An overboard example would be a priest processing into mass on a Harley Davidson…well it doesn’t say you can’t do that…so I guess its allowed…you can almost hear the theological argument…“well… Jesus rode into Jerusalem on an ***! why cat the priest ride in on a Hog!!!”

No, it was improper to do this. Some pastors also allow parents to give their children First Holy Communion, this is also forbidden.

:eek: No way!!! That’s just WRONG!

Then again, I guess I shouldn’t be too surprised at some of the stuff that goes on out there.

When are they (priests and lay people alike) going to get it into their prideful heads that they just can’t re-make the Mass in their own image? :shrug:

So very sad.


I found out today from my family member that the priest AND a deacon were on hand for this wedding. The Bride and Groom gave out Communion while the Priest and Deacon gave out the Precious Blood. When I heard this the only thought that came to my mind is “WHY?” It really shifts the emphasis of the Mass from the Eucharist to the Bride and Groom serving Communion to their guests. I have a hard time with this. If it were my own wedding I do not think I would want to distribute Communion out to all who attended. It is just so strange to me. Many in the church thought it was a special gesture allowed by the priest but it just doesn’t sit well with me. :frowning:

If nothing else, the priest should have been the minister of the Body of Christ, and the deacon the Precious Blood.

OK, yeah, this whole situation IS a little weird.

There is something to this. In many cases, and a good example fails my mind at the moment, the legality and propriety of something will be checked. If the documents are silent on the subject, that is when other considerations come into play. For instance, what is the whole tenor of the documents saying, in context?

In some cases, this justification is proper and ok. In others, like the admittedly “overblown” example you gave, there are plenty of reasons why that is wrong, even if not explicetly stated.

In my opinion, posts which assert something can or cannot be done are as credible as 1) their documentation from Church sources, 2) the proper reading of those sources, and 3) the reasons used to develop a position.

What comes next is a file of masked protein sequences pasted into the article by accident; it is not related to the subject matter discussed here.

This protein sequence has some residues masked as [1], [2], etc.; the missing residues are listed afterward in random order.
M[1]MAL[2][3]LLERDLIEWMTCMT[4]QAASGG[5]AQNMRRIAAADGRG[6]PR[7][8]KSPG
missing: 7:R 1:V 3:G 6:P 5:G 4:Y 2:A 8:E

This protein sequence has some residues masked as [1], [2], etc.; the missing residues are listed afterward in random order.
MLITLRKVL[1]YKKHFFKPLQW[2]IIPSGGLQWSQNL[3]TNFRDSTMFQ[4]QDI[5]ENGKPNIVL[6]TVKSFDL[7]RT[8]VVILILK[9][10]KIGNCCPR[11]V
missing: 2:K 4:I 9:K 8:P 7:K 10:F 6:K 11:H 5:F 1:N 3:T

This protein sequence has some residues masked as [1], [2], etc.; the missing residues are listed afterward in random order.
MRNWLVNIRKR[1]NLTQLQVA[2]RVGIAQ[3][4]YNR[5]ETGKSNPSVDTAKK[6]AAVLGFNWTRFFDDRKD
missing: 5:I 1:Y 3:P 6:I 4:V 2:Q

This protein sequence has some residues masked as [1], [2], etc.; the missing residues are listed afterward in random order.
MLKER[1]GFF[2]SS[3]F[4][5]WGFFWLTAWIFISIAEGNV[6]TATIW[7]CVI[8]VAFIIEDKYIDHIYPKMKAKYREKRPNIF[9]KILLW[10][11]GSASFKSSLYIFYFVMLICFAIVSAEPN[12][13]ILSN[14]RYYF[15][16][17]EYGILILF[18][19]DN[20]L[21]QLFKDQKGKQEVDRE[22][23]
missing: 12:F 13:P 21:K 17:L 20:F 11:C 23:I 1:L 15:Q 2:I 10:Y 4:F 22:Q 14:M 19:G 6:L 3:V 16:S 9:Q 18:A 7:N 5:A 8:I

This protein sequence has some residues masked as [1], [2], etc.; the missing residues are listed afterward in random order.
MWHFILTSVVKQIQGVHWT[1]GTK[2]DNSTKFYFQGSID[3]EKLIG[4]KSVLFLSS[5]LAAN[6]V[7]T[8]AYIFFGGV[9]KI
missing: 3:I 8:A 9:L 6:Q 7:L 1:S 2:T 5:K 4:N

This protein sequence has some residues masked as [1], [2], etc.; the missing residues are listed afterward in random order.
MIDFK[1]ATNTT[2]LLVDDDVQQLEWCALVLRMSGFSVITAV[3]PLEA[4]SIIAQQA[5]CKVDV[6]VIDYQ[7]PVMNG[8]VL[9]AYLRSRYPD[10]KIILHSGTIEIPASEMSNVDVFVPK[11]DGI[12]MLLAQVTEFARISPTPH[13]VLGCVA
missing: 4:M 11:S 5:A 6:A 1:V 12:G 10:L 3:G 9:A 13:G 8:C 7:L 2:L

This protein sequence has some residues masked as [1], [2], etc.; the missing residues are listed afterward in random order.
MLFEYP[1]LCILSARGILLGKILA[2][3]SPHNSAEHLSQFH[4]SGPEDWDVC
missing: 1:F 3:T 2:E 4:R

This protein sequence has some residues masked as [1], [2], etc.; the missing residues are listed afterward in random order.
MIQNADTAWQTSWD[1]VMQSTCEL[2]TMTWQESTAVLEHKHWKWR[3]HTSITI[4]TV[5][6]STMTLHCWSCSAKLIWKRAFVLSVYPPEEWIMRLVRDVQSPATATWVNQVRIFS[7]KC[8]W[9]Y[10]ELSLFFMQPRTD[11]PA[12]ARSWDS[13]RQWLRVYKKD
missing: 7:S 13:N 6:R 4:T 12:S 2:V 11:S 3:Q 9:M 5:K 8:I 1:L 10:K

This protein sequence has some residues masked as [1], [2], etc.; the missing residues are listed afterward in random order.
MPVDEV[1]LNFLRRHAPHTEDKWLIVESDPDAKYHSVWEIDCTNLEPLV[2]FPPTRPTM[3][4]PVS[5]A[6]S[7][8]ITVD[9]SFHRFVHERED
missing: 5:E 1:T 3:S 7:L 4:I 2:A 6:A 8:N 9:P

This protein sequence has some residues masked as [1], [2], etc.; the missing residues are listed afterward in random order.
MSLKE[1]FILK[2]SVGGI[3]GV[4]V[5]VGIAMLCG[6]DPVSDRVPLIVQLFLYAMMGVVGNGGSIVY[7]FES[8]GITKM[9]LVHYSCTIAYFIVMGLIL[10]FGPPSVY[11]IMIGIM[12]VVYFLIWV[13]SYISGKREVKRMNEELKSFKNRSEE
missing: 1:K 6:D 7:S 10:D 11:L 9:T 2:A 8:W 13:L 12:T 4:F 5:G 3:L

Similarly posts which assert that something should or should not be done, even when permitted, are only as persuasive as the reasons. Then they become useful to those who read the threads in the future, and that is an excellent service that posters can offer to others. So I encourage that and add a small contribution now.

Perhaps it would be helpful to consider the documents of the Church in thinking about multiple roles. There are several (in translation) that might be considered. Someone may be aware of other references that should be added that will correct or modify any conclusions that might be drawn from these.

The Constitution on the Sacred Liturgy, n. 28, addresses this. “In liturgical celebrations each person, minister or layman, who has an office to perform, should do (agat) all of, but only, those parts which pertain to his office by the nature of the rite and the principles of liturgy.” “Agat” is the subjunctive which has the force of a mild command, a principle, or a general rule.

MR, General Instruction, 109: “If there are several persons present who are able to exercise the same ministry, nothing forbids their distributing among themselves and performing different parts of the same ministry or duty.”

RS, n. 43 then provides: “It is appropriate (convenit) that a number of persons distribute among themselves and exercise various ministries or different parts of the same ministry.”

So here is the question, is this preceptive law that never admits to exceptions based on need or when suitable reasons appear to the priest in a concrete situation? If so, why? If so, why not?

When we read the context of MR, General Instruction, n. 109 and RS n. 43, we also note that they are addressing certain liturgical roles which have been named in those documents. MR mentions them in nn. 98-107. RS mentions them in nn. 43-47. Bride and groom are not on that list.